Chapter 9 Accounting

Planet Assets (pg.406)

A firm's long-lived property, plant, and equipment; also called fixed assets. Ex.LandBuildingsEquipementFurniture and Fixtures

(Good Will) and Intangible Assets (pg.406)

Refer to the those economic resources that benefit a company's operations but which lack the physical substance that characterizes plant assets.Ex.CopyrightsTrademarksFranchisesPatents

Historical Cost (pg.407)

Long-lived assets are initially recorded on the balance sheet at their acquisition cost. This measure is also called the asset's historical cost because it represents the amount expended when the asset was originally acquired. -In general, the acquisition cost of a long-lived asset equals the cash and/ or cash equivalent given up to acquire the asset and to prepare it for its intended use.

Land Improvements (pg.409)

Improvements with limited useful lives made to land sites, such as paved parking lots and driveways.-Expenditures for these assets are charged to a separate Land Improvement account on the balance sheet and depreciated over the estimated useful ice of the improvements.

Leasehold Improvements (pg.409)

Expenditures made by a lessee to alter or improve leased property. -The cost of the leasehold improvements is capitalized to the Leasehold Improvements account on the balance sheet and is depreciated over the life of the lease or the life of the improvements, whichever is shorter.

Depreciation (pg.410)

The process of allocating the cost of buildings, equipment, and vehicles to expense over the time periods benefiting from their use.-An expense of generating the revenues recognized during the periods that the asset was in use.

Useful Life (pg.410)

The period of time that an asset is used by a business, running from the date of acquisition to the date of disposal (or removal from services).

Salvage Value (pg.410)

The expected net recovery when a plant asset is sold or removed from service; also called residual value.

Depreciation Accounting (pg.410)

Is simply an attempt to allocate, in a systematic and rational manner, the difference between an asset's acquisition cost and its estimated salvage value over the estimated useful life of the asset.-Depreciation is a systematic allocation for matching expenses to revenue recognition.-Depreciation is not intended to align the book value of an asset to its market value.-Consequently, depreciation accounting techniques are just convenient expedients for estimating asset utilization and should not be considered precise. Although imprecise, depreciation estimates facilitate a better assessment of a business's net income than would result from expecting the asset at either its date of acquisition or its date of disposal.

Straight- Line Method (pg.411)Table on (page 412)

A depreciation method that allocates equal amounts of depreciation expense to each period of an asset's expected useful life. -Under the straight-line method, an equal amount of depreciation expense is allocated to each period of an asset's useful life.Annual Depreciation= (Acquisition cost-Salavage Value)-------------------------------------------------------------Estimated Useful Life (in months or years)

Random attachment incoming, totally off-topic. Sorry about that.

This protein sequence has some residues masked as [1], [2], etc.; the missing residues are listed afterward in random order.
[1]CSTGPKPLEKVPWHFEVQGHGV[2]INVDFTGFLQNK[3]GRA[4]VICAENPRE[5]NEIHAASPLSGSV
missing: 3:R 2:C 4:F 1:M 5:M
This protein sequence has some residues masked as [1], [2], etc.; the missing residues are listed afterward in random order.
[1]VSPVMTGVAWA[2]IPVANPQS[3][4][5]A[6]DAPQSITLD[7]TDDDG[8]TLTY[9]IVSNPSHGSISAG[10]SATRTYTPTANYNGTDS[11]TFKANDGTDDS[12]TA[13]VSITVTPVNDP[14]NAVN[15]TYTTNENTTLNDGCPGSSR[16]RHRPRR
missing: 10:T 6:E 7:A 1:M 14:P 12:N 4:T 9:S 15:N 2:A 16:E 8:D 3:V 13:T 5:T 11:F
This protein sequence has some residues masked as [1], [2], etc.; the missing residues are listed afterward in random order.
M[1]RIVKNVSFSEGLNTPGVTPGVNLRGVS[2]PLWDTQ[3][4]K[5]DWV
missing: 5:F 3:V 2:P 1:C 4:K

Declining- Balance Method (pg.413)Table in (page 413)

An accelerated depreciation method that allocates depreciation expense to each year by applying a constant depreciation percentage to the declining book value of a long-lived asset.-The declining- balance method is considered to be an "accelerated" method because the constant depreciation percentage it uses is a multiple of the straight-line depreciation rate ( the straight-line depreciation rate= 100 percent/ expected useful life in years).Annual Depreciation=(Book Value at Beginning of Year) x (Double-Declinging Balance Rate)

Accelerated depreciation Method (pg.413)

A depreciation method in which the amounts of depreciation expense taken in the early years of an asset's life are greater then the amounts expensed in late years.

Double-Declining Balance Depreciation (pg.413)

Uses a depreciation rate that is twice the straight-line rate.

150 Percent- Declining Balance Depreciation (pg.413)

Uses a depreciation rate that is one and one-half times the straight-line rate.

Units-of-Production Method (pg.414)Table on (page 414)

A depreciation method that allocates depreciation expense to each operating period in proportion to the amount of the asset's total expected productive capacity used each period.Depreciation per Unit= (Acquisition Cost - Salvage Value)-----------------------------------------------------Total Estimated Units of Production Annual Depreciation=(Depreciation per Unit) x (Units of Production for the Period)-There is no general pattern for the annual depreciation expense under this method. The annual depreciation for the units-of-production method depends on the yearly productive activity of an asset, and this activity will vary from asset to asset.

Impairment Loss (pg.416)Table on (page 417)

A loss recognized on an impaired asset equal to the difference between its book value and its current fair value.-If the value of a plant asset suddenly falls so severely that its future cash flows are estimated to be less than its current book value, the asset is deemed to be impaired and an impairment loss is then recorded.